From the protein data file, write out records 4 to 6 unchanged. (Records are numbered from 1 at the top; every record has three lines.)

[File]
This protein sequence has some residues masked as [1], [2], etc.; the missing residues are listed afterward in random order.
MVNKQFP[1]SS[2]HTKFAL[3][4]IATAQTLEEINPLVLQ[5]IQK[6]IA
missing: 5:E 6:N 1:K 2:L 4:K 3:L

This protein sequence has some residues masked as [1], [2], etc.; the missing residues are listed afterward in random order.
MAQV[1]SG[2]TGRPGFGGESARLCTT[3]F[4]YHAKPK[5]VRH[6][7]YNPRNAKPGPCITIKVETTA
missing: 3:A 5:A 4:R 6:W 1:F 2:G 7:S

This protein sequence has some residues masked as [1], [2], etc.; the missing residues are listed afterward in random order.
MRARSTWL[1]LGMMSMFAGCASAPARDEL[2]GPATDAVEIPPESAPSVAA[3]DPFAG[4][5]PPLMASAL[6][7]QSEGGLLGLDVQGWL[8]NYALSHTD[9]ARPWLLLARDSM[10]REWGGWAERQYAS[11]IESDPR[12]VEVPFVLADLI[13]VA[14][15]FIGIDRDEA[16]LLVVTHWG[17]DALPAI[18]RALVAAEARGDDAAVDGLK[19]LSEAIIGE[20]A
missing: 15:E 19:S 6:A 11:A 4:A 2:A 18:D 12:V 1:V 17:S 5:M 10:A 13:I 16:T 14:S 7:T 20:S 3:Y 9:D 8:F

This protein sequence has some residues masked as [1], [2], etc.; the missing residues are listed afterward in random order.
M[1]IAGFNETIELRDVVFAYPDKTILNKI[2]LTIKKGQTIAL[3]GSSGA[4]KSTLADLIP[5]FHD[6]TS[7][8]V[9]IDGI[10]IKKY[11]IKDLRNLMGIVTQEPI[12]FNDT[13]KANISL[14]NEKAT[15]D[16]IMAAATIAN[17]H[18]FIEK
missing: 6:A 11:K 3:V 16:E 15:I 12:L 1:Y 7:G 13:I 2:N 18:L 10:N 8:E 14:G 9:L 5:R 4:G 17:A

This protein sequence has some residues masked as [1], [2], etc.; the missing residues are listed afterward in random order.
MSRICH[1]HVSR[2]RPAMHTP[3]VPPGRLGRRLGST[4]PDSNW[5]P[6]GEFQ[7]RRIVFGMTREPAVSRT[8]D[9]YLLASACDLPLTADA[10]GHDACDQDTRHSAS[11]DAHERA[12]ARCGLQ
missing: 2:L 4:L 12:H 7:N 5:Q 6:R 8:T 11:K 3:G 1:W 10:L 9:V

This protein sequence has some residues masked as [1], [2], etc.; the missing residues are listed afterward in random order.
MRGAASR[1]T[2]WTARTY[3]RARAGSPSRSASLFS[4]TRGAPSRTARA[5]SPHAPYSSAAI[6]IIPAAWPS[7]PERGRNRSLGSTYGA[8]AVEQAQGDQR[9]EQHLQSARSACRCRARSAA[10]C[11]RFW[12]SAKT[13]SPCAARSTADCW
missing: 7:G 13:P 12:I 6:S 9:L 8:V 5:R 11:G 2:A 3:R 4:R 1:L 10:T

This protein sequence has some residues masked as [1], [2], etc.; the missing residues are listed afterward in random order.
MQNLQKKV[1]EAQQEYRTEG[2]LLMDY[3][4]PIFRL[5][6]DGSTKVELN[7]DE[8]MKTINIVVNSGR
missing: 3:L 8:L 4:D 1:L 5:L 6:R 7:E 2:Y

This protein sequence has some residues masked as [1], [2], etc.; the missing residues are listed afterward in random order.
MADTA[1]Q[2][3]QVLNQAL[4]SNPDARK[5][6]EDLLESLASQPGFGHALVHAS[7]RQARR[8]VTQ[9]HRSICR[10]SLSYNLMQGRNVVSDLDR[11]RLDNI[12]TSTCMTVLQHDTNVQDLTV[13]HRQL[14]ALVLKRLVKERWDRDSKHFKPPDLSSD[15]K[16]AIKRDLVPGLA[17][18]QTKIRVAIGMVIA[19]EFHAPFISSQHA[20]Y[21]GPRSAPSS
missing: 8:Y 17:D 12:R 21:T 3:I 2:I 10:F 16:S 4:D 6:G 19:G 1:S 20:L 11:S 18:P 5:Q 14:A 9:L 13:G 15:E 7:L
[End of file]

This protein sequence has some residues masked as [1], [2], etc.; the missing residues are listed afterward in random order.
M[1]IAGFNETIELRDVVFAYPDKTILNKI[2]LTIKKGQTIAL[3]GSSGA[4]KSTLADLIP[5]FHD[6]TS[7][8]V[9]IDGI[10]IKKY[11]IKDLRNLMGIVTQEPI[12]FNDT[13]KANISL[14]NEKAT[15]D[16]IMAAATIAN[17]H[18]FIEK
missing: 6:A 11:K 3:V 16:E 15:I 12:L 1:Y 7:G 13:I 2:N 18:L 10:N 8:E 14:G 9:L 5:R 4:G 17:A

This protein sequence has some residues masked as [1], [2], etc.; the missing residues are listed afterward in random order.
MSRICH[1]HVSR[2]RPAMHTP[3]VPPGRLGRRLGST[4]PDSNW[5]P[6]GEFQ[7]RRIVFGMTREPAVSRT[8]D[9]YLLASACDLPLTADA[10]GHDACDQDTRHSAS[11]DAHERA[12]ARCGLQ
missing: 2:L 4:L 12:H 7:N 5:Q 6:R 8:T 11:K 3:G 1:W 10:L 9:V

This protein sequence has some residues masked as [1], [2], etc.; the missing residues are listed afterward in random order.
MRGAASR[1]T[2]WTARTY[3]RARAGSPSRSASLFS[4]TRGAPSRTARA[5]SPHAPYSSAAI[6]IIPAAWPS[7]PERGRNRSLGSTYGA[8]AVEQAQGDQR[9]EQHLQSARSACRCRARSAA[10]C[11]RFW[12]SAKT[13]SPCAARSTADCW
missing: 7:G 13:P 12:I 6:S 9:L 8:V 5:R 11:G 2:A 3:R 4:R 1:L 10:T